During my time as an interpreter with the 7th Virginia Regiment, my favorite topic was plants and their edible and medicinal uses. Our food displays were split into soldier’s rations and the items found in a typical home at that time of year. At any given event, children came up to look and ask questions.
Often, I would hold up a dandelion and ask if they knew what it was. There was always at least one who called it a weed. I would then explain that a weed was only a plant growing in the wrong place and tell them of the many uses of this humble plant. Much of the colonist’s knowledge was learned from the local tribes, so I will finish Native American Heritage Month by studying plants.
So, how about that dandelion? It’s chock full of Vitamins A, B, C, and D, as well as iron, potassium, and zinc. And there are so many options. You can put the leaves in a salad. Or make tea or wine from the blossoms for heartburn or relief from an upset stomach. For a stronger tea, use the roots.
In compiling this list of 30+ medicinal plants, it seemed best to list them by their more common uses, though some provide more than what I mentioned here. The whole of the United States was inhabited by native people of different cultures in different regions, so not all of these grew everywhere.
All-purpose: chokecherry, goldenrod (for almost everything!)
Aid in Digestion: alfalfa, bee pollen, fennel
Anti-inflammatory: blackberry, ginger, honeysuckle, red clover, rosehips
Antiseptic: cayenne, purple coneflower, rosehips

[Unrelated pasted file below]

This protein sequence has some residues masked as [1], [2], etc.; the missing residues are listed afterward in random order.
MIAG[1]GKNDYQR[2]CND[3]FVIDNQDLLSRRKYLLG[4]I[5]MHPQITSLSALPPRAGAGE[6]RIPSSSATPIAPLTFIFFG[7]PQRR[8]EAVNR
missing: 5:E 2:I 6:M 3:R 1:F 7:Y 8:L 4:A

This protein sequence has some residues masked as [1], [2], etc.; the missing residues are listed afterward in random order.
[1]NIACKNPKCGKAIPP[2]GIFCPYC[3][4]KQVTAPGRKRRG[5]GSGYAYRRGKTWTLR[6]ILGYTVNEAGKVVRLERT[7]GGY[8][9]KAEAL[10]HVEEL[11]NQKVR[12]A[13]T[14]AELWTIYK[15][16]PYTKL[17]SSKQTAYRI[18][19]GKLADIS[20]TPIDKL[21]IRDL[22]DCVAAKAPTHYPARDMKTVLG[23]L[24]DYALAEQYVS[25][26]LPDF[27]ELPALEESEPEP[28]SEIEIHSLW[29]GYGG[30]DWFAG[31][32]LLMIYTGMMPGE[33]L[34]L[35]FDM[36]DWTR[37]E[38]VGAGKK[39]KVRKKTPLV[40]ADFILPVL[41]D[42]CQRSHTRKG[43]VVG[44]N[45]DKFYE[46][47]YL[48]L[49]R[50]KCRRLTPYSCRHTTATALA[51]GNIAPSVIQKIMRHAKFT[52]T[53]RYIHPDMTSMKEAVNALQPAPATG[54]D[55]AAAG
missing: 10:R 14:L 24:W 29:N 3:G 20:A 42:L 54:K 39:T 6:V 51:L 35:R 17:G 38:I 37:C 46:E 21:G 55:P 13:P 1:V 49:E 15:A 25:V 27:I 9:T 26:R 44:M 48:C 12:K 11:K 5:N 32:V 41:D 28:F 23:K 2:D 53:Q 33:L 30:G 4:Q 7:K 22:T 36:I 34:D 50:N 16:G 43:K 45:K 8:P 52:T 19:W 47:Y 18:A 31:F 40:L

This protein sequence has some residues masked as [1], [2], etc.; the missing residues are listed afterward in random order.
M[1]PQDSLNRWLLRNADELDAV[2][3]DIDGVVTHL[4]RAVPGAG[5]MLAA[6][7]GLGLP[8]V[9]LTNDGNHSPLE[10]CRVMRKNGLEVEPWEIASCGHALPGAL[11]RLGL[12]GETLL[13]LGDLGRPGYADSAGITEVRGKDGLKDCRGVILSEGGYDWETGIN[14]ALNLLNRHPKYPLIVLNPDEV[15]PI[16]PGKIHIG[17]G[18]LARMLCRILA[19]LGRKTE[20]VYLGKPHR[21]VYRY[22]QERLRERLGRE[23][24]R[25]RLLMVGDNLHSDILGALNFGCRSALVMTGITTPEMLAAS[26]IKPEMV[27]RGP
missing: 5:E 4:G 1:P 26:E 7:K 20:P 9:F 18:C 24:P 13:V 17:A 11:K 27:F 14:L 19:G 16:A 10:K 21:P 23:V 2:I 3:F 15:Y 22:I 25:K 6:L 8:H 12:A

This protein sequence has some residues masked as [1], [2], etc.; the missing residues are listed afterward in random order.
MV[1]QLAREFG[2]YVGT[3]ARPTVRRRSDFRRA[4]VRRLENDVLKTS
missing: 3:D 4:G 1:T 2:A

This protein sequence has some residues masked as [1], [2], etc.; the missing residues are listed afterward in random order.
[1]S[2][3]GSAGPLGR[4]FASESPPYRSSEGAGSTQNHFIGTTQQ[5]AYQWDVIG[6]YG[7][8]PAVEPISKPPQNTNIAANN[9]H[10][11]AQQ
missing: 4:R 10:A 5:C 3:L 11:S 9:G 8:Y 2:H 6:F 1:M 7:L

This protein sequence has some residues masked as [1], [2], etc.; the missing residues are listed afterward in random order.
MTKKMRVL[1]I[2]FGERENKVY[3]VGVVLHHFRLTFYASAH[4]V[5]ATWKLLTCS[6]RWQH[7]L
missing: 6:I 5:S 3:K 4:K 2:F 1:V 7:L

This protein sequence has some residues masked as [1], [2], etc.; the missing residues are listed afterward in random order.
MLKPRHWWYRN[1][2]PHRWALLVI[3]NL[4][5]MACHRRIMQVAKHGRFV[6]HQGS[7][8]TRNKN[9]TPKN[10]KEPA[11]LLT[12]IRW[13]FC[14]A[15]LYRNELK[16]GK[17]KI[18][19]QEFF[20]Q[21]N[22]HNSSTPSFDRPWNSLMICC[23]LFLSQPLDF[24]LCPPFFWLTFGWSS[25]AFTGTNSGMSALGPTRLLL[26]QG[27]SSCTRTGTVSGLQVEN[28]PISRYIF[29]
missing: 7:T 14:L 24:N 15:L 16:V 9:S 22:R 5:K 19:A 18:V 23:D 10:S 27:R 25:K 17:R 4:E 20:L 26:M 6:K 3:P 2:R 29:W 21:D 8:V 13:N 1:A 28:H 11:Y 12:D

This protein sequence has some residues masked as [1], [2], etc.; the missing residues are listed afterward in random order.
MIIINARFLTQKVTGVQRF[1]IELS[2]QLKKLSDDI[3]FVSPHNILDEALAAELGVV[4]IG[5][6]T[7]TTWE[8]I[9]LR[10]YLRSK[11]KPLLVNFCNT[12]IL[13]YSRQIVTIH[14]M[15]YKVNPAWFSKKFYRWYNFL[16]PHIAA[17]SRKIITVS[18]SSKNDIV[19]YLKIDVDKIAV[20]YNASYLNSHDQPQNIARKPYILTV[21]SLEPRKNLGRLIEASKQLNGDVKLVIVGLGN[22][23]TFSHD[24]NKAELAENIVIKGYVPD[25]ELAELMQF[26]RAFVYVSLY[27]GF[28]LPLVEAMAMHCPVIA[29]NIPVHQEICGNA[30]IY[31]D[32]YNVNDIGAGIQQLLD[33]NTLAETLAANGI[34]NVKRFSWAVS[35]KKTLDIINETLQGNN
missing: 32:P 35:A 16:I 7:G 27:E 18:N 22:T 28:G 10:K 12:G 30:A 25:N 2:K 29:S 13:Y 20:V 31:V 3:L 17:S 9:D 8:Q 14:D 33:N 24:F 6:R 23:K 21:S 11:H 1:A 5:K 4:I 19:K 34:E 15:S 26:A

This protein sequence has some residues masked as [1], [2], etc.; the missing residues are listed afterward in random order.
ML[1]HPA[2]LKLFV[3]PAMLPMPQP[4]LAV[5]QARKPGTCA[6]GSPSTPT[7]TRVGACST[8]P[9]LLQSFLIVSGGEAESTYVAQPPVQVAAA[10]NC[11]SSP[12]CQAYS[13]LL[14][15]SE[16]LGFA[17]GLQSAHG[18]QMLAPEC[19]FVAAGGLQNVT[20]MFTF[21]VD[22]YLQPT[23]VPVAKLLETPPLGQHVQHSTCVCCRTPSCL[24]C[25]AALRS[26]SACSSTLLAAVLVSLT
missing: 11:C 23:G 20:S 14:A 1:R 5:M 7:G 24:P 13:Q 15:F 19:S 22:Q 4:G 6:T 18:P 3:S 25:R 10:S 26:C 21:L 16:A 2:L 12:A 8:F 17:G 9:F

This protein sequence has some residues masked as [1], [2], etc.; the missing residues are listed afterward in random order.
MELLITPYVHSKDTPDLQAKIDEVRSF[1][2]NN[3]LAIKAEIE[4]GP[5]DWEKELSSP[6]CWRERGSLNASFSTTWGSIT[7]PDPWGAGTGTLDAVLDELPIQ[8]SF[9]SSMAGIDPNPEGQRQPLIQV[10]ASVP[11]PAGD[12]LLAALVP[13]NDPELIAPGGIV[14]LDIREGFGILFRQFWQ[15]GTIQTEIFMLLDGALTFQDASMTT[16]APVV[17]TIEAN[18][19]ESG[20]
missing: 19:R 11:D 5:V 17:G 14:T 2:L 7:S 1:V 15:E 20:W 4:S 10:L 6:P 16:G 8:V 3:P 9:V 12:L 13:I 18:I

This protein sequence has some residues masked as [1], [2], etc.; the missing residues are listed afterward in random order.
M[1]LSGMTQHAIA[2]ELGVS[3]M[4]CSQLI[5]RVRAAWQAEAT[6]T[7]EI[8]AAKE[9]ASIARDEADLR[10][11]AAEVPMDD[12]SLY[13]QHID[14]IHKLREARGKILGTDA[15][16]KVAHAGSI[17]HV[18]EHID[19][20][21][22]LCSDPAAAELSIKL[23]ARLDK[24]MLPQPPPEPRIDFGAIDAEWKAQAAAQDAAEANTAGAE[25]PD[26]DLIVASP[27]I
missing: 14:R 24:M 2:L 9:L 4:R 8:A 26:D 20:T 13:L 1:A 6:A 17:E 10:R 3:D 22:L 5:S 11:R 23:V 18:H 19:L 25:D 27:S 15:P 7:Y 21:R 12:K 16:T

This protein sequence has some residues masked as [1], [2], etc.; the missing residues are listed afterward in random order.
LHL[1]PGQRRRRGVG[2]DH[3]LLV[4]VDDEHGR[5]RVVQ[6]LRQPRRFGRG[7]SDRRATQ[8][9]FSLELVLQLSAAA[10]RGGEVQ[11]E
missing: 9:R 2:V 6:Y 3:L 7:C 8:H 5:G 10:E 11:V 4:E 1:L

Blood Clotting: alfalfa
Calming/Sleep: valerian, chamomile
Cuts/Bites/Burns/Wounds: aloe, beeswax, honeysuckle, passion flower
Cough: aspen, black raspberry, eucalyptus, fennel, ginger, licorice, mullein, rosehips, spearmint
Colds & Flu: purple coneflower, eucalyptus, fennel, ginger, honeysuckle, licorice, sage, spearmint
Congestion: mullein, white pine
Circulation: rosemary, spearmint, buckwheat, cayenne, red clover
Diarrhea: blackberry, black raspberry, buckwheat, fennel, spearmint
Digestive Issues: cayenne, feverwort, hops, sage
Fatigue/Energy Boost: ginseng, bee pollen
Fever: aspen, purple coneflower, eucalyptus, feverfew, feverwort
General Pain: feverwort, rosemary, valerian, aspen
Headache: feverfew, honeysuckle
Intestinal Distress/Nausea: black raspberry, chamomile, rosehips
Infections: purple coneflower
Increase Metabolism: blackberry
Insect Repellent: sage
Muscles & Joints: feverfew, feverwort, ginger, passion flower
Respiratory Ailments: purple coneflower, feverfew, ginger, mullein, red clover, spearmint, white pine
Sore Throat: eucalyptus, fennel, honeysuckle, hops, licorice, sage
Teeth & Gums: blackberry, hops
This list contains many of the most popular and is by no means exclusive. However, to list them all, or to describe the delivery methods, such as tea or poultice, would be longer than my novels. But it seems to me the indigenous people knew what they were doing!
Note: Do your research; parts of some of these may be dangerous.